Entrepreneurial municipalities are not limited by the traditional model of the self-sufficient service provider of all services needed by its residents. They embrace cities’ role as service arrangers as an enabling authority that draws upon resources from varied sources and stresses collaboration and joint ventures. The new model of government referred to as “governing by network” in which the core responsibilities of senior managers no longer center on managing people and programs but on organizing resources, often belonging to others, to produce public value. Partnerships are crucial in resource organization. For example, Geosmart is a software system developed due to six townships in the united counties of Glengarry Dundas and Stormont combined sots to update their outdated DOS-based financial software. The new network is a connection that serves as the primary server for all seven municipalities.

Another example is the Renfrew county. The Geosmart project accommodates 18 municipalities, two school boards, two public sector organizations, and four private sector businesses into a partnership with the Ministry of natural resources. Hence it provides excellent access to the geographical area. Public partnerships with joint purchasing arrangements include municipalities partnering with area hospitals and community colleges, generating an even more significant opportunity for savings from bulk purchasing.

On the other hand, public-private partnerships involve a municipality and one or more private sector companies and are also referred to as P3s. Over the last two decades, P3s have been actively promoted. Furthermore, infrastructure investment/completion may only be possible from private partners with expertise not found in a municipality. P3s are a valid option, but they need to be approached with caution because of borrowing costs and the need for profit for the private partner; they are usually costlier.

It is challenging to determine P3 capital projects’ merits because its proponents and opponents tend to get bogged down in distorted claims. These projects are justified because private participation ensures greater efficiency and cost-saving 121. There being concerns about the lack of transparency associated with private sector operations, their Municipal act was for clarity. The Municipal Act concluded that though a combination of sections 8, 17 regulations under section 203, 110,195, and 202, the legislation provided the necessary powers for municipalities to enter into public and private partnerships.

There are typically different operating and value systems in public vs. private entities. Instead of choosing to operate solely publicly or privately, which is not feasible or rational with a municipality’s operation, “the key ingredient is a competitive atmosphere since this is what provides a spur to productivity and high-quality service.” There are several ways for a city to create a competitive atmosphere, including an initiative known as managed competition. Rather than considering the alternative service delivery options in isolation, it is recommended that they be examined systematically as part of an overall municipal services review.21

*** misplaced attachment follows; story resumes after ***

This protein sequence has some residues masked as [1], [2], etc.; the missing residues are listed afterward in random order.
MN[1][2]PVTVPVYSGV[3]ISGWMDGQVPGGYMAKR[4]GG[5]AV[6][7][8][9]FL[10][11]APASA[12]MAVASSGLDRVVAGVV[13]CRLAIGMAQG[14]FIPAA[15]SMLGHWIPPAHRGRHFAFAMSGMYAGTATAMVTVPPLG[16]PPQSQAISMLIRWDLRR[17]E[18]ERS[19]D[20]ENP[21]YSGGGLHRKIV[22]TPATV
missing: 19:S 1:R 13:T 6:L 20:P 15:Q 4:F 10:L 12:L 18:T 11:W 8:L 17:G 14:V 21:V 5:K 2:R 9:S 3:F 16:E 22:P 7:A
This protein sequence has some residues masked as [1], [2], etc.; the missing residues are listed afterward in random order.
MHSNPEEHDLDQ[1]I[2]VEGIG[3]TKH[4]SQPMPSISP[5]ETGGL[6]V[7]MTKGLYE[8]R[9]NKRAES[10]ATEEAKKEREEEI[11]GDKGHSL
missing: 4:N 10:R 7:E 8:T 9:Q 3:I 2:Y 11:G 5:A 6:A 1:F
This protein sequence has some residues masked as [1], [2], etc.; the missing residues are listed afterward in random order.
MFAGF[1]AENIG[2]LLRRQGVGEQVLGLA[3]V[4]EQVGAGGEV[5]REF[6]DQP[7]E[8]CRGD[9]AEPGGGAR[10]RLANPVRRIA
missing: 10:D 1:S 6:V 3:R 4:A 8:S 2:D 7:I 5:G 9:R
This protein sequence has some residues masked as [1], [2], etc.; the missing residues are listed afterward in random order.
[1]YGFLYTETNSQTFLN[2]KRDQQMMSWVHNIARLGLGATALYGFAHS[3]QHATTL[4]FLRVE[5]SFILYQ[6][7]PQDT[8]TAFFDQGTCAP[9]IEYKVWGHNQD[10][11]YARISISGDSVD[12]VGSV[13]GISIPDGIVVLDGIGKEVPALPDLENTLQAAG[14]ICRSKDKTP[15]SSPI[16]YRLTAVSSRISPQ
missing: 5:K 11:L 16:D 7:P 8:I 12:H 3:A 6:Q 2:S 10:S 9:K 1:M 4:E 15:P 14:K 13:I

There are several legitimate questions and concerns about P3 capital projects following Tindal and Tidal 2009. One of the items being, it is unlikely to provide a capital project or facility more cheaply than a municipality since a private company borrows money to cover its expenses. Secondly, private companies are not philanthropic endeavors and will ensure an adequate return on their investment. Lastly, private companies operate with a degree of confidentiality that is not easily reconciled with the openness and public accountability objectives.

From the above, there are no definitive answers concerning P3s. Therefore, municipalities must consider P3s when undertaking capital projects. Certain matters, therefore, have to be given particular attention, such as; how public and private companies will share risks, and how their privacy needs will be reconciled at federal levels. Lastly, it is crucial to consider whether municipalities have sufficient expertise to monitor contractual arrangements and projects.

While contracting out and privatization are service delivery options, the two are often used interchangeably to represent different options. Contracting out involves maintaining ownership and overall authority but outsources a private sector as the dominant form22. While privatizing is the transfer of ownership, property, or business from the government sector to the private sector. Constructing or maintenance of a municipal road does not make it a private road (123). Furthermore, privatization options must often be considered by municipalities if they fall, they fall into that category. The city retains the service or facility’s responsibility in question but explores whether it would prefer to have provided or constructed or operated by a private company.

The decision to privatize a service means that it is no longer the municipality’s responsibility and is left to the market place to provide or not (123). Various municipal services are their responsibility. What happens if there is a movement or contract out of delivery (123)? It should be assumed that privatizing a municipal service would lower cost even if private companies offer what seems to be an attractive price for providing an existing municipal service; what this offer entails has to be scrutinized. None of these approaches should be pursued in isolation need a fulsome process; they should be considered together as part of a systematic approach 119. However, there has to be careful selection of the quality of service being offered to avoid poor service delivery for greater efficiency23.